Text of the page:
Researchers at the Yale School of Public Health found that discrimination against older people comes with a hefty price tag.
The study found that ageism, a form of stereotyping against people on the basis of their age, led to excess health care costs of $63 billion over the course of one year in the United States. The study was published in the journal The Gerontologist on Nov. 13. This study is the first to quantify how factors such as discrimination toward the elderly, negative age stereotypes and negative self-perception of aging increase health care costs.
“I’ve been interested in the impact of cultural views of aging on older persons’ health for a while,” said Becca Levy, lead author of the study and professor of public health and psychology. “My research is focused on the ways in which cultural views of aging can impact older persons’ health, but people with more of a business or policy perspective always ask ‘What is the financial cost?’ This was a way to try to make an aspect of the financial cost visible and more explicit. We’ve looked at health costs before but not the financial costs.”
The health care costs of ageism were computed by combining the impact of ageism predictors — which include negative age stereotypes and negative self-perception of aging — with health care spending data for the eight most expensive health care conditions among Americans 60 years or older. These conditions included cardiovascular diseases, chronic respiratory diseases, diabetes, mental disorders and smoking.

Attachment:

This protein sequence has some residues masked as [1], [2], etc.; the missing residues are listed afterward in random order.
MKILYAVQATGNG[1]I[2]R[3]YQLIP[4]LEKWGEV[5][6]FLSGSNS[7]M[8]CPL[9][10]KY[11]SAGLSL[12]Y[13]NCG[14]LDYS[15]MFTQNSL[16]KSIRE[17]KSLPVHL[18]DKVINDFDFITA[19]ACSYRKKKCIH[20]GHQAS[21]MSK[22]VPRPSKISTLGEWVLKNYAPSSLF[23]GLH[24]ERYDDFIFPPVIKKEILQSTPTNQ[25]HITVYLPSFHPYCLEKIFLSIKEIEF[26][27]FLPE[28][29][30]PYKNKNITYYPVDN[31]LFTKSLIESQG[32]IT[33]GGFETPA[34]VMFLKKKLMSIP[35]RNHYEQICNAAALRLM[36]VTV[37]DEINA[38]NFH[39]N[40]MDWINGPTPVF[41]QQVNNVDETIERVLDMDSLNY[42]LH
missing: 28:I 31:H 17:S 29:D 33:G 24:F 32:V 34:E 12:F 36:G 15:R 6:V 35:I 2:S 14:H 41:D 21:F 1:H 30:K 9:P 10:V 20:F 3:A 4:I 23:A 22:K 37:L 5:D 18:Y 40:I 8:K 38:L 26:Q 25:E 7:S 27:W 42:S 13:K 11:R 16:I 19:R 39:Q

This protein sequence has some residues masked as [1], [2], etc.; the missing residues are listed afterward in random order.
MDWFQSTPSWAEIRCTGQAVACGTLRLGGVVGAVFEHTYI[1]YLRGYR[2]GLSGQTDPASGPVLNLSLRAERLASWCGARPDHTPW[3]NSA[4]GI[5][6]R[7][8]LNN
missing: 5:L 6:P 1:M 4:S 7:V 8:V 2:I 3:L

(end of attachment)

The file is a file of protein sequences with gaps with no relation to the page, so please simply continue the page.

The team found that the one-year cost associated with ageism in the United States was $63 billion, which amounts to one of every seven dollars spent on the eight health conditions considered.
Iggy Chang SPH ’22, co-author of the study, said this data would likely be valuable for policymakers.
“This is the first time that we’ve been able to put a price tag on ageism, and that’s relevant and important for policymakers. Reducing ageism saves money and improves health. Ideally, this study will help to move this issue forward and make it more clear that this form of prejudice and discrimination is important,” Chang said. “The main message is to consider that we can achieve social justice and it can be cost effective.”
Additionally, the team found that ageism was responsible for 17.04 million cases of eight health conditions over the course of one year. Therefore, even a 10 percent reduction in the prevalence of ageism could result in 1.7 million fewer cases of the eight health conditions.
According to the study, the data analyses integrate both predictors studied by social psychologists and outcomes studied by economists — two fields which do not customarily interact. Levy noted that the team collaborated with a health economics outcomes researcher, using health economics methodologies to calculate the costs for each condition. The team then incorporated social psychology studies that investigated the impact of ageism predictors on health outcomes.
Sneha Kannoth SPH ’18, postgraduate associate and co-author of the study, said that she hopes this study will help alter the stereotypes of ageism. Ageism does not receive the amount of attention it deserves, especially given the impact that ageism can have on an individual, she added.
“According to stereotype embodiment theory, if during childhood you think that older adults are weak and frail, that view becomes self-relevant as you age,” Kannoth said. “If we can encourage a stereotype shift, maybe we can save health care costs and decrease the number cases of health care conditions.”
Between 2015 and 2050, the proportion of the world’s population over the age of 60 will double, going from 12 to 25 percent, according to the World Health Organization.
Madison Mahoney | email@example.com